Is this lawful?

Hi All

Just want to run something by you and check if its right or not - we have recently terminated someone's contract (due to poor performance) and put them on garden leave for their 1 month notice. During this time they had some holiday booked and I informed them that by their leaving date, their taken holiday would be 2.5 days over what they accrued, so would be deducted from their final pay.

The employee then asked to cancel 2.5 days of their holiday. I responded a few days later to say no, this wasn't possible due to planned workloads. They said 1 of the days was from last week and they actually did some work as part of their handover on this day. They said had I responded quicker they could have explained that this was one of the dates they wanted to cancel.

My question is can we maintain them taking the level of holiday booked and refusing the request, in light of the fact it will lead to a deduction from their final pay? Could they bring a claim over this in view of the fact they requested to cancel the 2.5 days (given they are on garden leave anyway I could see why they would do that!)

Many thanks!

  • Maybe...

    But I am not sure its reasonable and that's an important test.

    Generally holiday can only be cancelled by mutual agreement or by employer giving certain notice

    However the employer also needs to act reasonably and making someone take AL during their notice which takes them over their accrued AL isn't that reasonable
  • Hi William

    If you've put them on gardening leave doesn't the issue of annual leave fall away completely? You've instructed them not to attend the workplace, so surely they don't need to take annual leave as there's no work to do. (this would change if you wanted to bring them back in to the workplace to work their notice but they were then not available).
  • In reply to Alex Hooper:

    Hi Alex
    But see

    There should be an express contractual right to deduct from final pay excess holidays taken like this.

    Even if one exists, I think in the circumstances many employers wouldn't be intent on trying to get absolutely last pound of flesh by insisting on the deduction and just call it square.
  • In reply to David:

    Hi David

    My understanding was the same as the article - but I though that was about using up outstanding accrued holiday during gardening leave (we have have an explicit contractual clause to this effect and use it regularly).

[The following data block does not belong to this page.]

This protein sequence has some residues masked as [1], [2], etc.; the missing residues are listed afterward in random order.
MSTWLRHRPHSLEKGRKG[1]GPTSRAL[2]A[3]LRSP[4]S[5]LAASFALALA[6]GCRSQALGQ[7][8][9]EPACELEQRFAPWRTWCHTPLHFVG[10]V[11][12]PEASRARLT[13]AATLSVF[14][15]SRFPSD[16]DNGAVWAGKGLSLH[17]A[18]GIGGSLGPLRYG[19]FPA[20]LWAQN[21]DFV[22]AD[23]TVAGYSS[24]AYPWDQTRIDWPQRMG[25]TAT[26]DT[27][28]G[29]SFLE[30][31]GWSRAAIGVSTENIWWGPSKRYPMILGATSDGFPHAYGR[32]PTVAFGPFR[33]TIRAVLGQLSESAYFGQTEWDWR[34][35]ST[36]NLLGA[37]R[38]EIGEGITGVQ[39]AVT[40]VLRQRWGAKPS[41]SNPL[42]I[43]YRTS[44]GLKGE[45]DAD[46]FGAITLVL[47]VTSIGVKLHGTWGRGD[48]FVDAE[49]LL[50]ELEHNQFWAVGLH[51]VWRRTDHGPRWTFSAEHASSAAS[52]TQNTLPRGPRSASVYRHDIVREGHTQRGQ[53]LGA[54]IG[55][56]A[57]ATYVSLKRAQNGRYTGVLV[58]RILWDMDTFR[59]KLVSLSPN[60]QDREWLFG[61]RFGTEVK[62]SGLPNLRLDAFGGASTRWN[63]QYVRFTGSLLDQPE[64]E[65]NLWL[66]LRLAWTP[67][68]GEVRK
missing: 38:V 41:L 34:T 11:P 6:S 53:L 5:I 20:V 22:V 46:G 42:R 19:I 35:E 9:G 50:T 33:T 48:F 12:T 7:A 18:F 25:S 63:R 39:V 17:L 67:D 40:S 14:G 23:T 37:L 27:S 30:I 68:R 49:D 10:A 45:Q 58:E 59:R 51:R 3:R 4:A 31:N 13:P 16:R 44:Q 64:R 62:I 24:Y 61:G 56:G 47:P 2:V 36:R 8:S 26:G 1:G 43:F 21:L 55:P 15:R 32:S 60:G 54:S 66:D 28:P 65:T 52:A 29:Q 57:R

What I didn't understand is how you could force them to take more holiday than they've accrued while on gardening leave , therefore putting them into a deficit that you then make a deduction for. 

    I read it as:

    Employee has booked 2.5 days holiday. If  they had remained employed  until holiday year end  they would have had the allowance to cover this.

    Employee dismissed and put on gardening leave.

    New termination date means there is not enough holiday allowance accrued to cover the 2.5 days

    Despite being on gardening leave, employer is forcing the employee to take the previously booked 2.5 days on top of gardening leave (ie simultaneously) , causing an annual leave deficit that they will make a deduction for in final payroll. That felt like effectively reducing their notice period by 2.5 days.


    (If you were asking them to work their notice AND insisting they took the previously booked holiday then I understanding making the deduction as they were unavailable to work - although it seems a bit tough to dismiss someone and force them to take a previously booked holiday that then incurs a deduction when they no longer want to take it)

    Sorry if I'm missing something, it's been a tough old day.

  • In reply to Alex Hooper:

    Agree entirely with your analysis and accept that the circumstances differ rather, Alex. However,  arguably the 2.5 days booking was made in full compliance with the WTR and so the employer (still arguably) might be able to insist on it going ahead as prebooked holiday, irrespective of this resulting in an entitlement shortfall as a result of the enforced termination of employment before the end of the holiday year and on deducting the shortfall as per contract.